Graffiti on trains, photography and Subterráneos
When contemporary graffiti first emerged in the New York of the 1970s, the game was about making your name travel around the city by painting it on the sides of subway cars, a particularly visible surface. Original graffiti writers did not need to photograph their works: contact with their audience was direct, and painted cars could circulate for months or even years before the graffiti was removed. In the eighties, many European adolescents, myself among them, began to reproduce this practice, but in our cities, painted cars were rarely allowed to go into circulation.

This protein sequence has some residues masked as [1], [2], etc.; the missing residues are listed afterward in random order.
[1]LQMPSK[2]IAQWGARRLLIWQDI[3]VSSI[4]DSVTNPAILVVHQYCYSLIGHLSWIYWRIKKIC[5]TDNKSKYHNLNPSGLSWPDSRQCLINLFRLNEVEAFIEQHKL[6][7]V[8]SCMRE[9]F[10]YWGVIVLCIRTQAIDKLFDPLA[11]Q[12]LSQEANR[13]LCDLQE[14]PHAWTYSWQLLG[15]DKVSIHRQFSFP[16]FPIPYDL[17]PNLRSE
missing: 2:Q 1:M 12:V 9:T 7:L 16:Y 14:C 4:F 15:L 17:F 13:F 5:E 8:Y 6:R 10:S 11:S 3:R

Unlike the original writers, we did not paint trains to make our names visible. In most cases we knew that the trains would only be seen by the workers who cleaned them. We painted the trains mostly because of tradition, to reproduce a phenomenon that fascinated us. Thus, to prove our accomplishments, we needed to document the pieces after completing them. For European graffiti writers, photography was, from the very beginning, the main medium.